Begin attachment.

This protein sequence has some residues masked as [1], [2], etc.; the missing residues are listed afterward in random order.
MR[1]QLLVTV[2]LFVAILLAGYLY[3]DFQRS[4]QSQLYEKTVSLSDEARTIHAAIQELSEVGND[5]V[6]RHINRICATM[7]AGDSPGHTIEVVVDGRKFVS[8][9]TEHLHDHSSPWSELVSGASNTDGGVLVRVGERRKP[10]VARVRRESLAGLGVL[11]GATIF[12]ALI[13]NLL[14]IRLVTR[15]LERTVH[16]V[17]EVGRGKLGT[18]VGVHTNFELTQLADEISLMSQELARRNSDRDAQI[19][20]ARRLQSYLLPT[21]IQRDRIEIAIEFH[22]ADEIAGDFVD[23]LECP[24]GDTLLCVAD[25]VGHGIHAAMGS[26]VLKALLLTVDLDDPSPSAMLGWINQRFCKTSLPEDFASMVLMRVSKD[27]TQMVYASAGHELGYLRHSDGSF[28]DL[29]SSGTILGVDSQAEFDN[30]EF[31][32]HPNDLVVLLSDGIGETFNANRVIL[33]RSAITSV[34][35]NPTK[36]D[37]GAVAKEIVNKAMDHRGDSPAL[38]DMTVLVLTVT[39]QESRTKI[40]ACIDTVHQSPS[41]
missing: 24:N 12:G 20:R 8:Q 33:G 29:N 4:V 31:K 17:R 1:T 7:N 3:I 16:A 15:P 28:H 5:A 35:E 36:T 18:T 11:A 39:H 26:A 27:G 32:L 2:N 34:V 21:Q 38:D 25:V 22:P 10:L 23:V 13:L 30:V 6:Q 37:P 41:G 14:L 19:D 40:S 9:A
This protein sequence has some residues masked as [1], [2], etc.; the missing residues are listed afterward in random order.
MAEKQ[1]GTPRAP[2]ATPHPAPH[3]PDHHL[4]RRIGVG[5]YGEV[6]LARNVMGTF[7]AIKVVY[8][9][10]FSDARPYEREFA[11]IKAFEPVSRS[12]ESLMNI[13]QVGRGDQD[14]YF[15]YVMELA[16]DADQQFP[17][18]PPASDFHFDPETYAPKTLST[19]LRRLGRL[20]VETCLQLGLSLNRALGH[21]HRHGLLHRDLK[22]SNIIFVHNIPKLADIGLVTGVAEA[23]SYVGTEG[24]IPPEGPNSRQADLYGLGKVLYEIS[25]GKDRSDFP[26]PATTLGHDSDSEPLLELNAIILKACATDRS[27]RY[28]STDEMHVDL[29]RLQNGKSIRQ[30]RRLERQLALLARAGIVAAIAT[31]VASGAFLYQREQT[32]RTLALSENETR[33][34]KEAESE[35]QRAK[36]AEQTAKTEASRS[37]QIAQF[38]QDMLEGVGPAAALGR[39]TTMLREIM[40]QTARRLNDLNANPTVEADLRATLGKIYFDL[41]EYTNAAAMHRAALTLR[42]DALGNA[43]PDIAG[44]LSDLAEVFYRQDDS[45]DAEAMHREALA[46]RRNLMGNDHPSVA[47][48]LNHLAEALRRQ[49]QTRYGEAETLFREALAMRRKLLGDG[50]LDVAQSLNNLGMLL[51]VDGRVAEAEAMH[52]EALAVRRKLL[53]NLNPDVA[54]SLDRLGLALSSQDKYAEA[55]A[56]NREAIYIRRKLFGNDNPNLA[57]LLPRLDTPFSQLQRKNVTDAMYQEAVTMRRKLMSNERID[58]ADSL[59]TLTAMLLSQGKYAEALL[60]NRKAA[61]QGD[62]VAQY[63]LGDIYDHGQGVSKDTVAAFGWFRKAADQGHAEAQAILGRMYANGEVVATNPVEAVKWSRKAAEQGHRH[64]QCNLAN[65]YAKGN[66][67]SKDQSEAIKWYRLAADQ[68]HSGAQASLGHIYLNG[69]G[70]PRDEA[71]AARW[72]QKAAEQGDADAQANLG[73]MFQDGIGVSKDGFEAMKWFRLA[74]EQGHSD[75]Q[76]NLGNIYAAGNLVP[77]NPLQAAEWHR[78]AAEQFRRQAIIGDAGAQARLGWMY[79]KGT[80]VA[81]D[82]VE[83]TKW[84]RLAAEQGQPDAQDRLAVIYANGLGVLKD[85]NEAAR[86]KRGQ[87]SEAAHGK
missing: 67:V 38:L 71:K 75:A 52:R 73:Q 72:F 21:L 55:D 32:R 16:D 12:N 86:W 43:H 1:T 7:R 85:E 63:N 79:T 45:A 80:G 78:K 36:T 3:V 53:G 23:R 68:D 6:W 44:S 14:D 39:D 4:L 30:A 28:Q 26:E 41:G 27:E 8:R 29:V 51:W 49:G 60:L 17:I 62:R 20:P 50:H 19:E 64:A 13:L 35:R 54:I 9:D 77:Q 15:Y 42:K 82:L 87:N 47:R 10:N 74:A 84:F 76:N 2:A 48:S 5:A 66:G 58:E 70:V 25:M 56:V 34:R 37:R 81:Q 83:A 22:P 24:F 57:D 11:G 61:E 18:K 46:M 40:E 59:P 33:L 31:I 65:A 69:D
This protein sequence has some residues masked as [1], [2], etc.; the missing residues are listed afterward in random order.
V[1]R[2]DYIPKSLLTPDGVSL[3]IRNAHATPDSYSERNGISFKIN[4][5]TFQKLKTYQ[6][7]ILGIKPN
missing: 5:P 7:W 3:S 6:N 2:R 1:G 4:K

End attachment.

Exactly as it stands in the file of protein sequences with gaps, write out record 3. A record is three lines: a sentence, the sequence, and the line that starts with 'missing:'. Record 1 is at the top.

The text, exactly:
This protein sequence has some residues masked as [1], [2], etc.; the missing residues are listed afterward in random order.
V[1]R[2]DYIPKSLLTPDGVSL[3]IRNAHATPDSYSERNGISFKIN[4][5]TFQKLKTYQ[6][7]ILGIKPN
missing: 5:P 7:W 3:S 6:N 2:R 1:G 4:K